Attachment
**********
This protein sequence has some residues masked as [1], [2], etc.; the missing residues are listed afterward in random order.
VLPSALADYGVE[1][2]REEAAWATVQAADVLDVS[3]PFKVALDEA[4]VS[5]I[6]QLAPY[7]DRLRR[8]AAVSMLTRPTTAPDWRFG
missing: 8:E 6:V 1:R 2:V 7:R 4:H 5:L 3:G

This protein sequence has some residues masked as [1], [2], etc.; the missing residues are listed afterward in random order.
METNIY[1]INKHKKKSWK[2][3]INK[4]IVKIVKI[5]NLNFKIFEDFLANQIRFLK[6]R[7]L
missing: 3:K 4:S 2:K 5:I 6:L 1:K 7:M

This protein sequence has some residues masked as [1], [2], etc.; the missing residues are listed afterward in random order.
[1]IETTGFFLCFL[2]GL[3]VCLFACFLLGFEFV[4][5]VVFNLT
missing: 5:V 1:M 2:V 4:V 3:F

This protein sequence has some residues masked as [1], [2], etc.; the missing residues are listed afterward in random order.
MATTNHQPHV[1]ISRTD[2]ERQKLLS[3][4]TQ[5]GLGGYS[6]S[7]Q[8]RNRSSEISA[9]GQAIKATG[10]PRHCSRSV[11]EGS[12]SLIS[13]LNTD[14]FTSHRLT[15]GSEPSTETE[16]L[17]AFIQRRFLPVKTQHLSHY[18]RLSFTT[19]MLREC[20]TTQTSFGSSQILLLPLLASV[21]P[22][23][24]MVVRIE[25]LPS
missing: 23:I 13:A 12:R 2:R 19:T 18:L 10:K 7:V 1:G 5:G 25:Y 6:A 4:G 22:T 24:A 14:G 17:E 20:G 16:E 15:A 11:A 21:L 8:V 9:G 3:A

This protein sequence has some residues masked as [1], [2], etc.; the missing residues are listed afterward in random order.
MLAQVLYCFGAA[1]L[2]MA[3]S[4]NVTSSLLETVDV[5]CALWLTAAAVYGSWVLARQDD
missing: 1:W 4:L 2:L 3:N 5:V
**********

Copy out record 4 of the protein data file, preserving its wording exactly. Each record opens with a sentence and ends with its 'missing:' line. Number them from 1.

This protein sequence has some residues masked as [1], [2], etc.; the missing residues are listed afterward in random order.
MATTNHQPHV[1]ISRTD[2]ERQKLLS[3][4]TQ[5]GLGGYS[6]S[7]Q[8]RNRSSEISA[9]GQAIKATG[10]PRHCSRSV[11]EGS[12]SLIS[13]LNTD[14]FTSHRLT[15]GSEPSTETE[16]L[17]AFIQRRFLPVKTQHLSHY[18]RLSFTT[19]MLREC[20]TTQTSFGSSQILLLPLLASV[21]P[22][23][24]MVVRIE[25]LPS
missing: 23:I 13:A 12:R 2:R 19:T 18:L 10:K 7:V 1:G 5:G 25:Y 6:A 4:G 22:T 24:A 14:G 17:E 20:G 16:E 15:A 11:A 21:L 8:V 9:G 3:A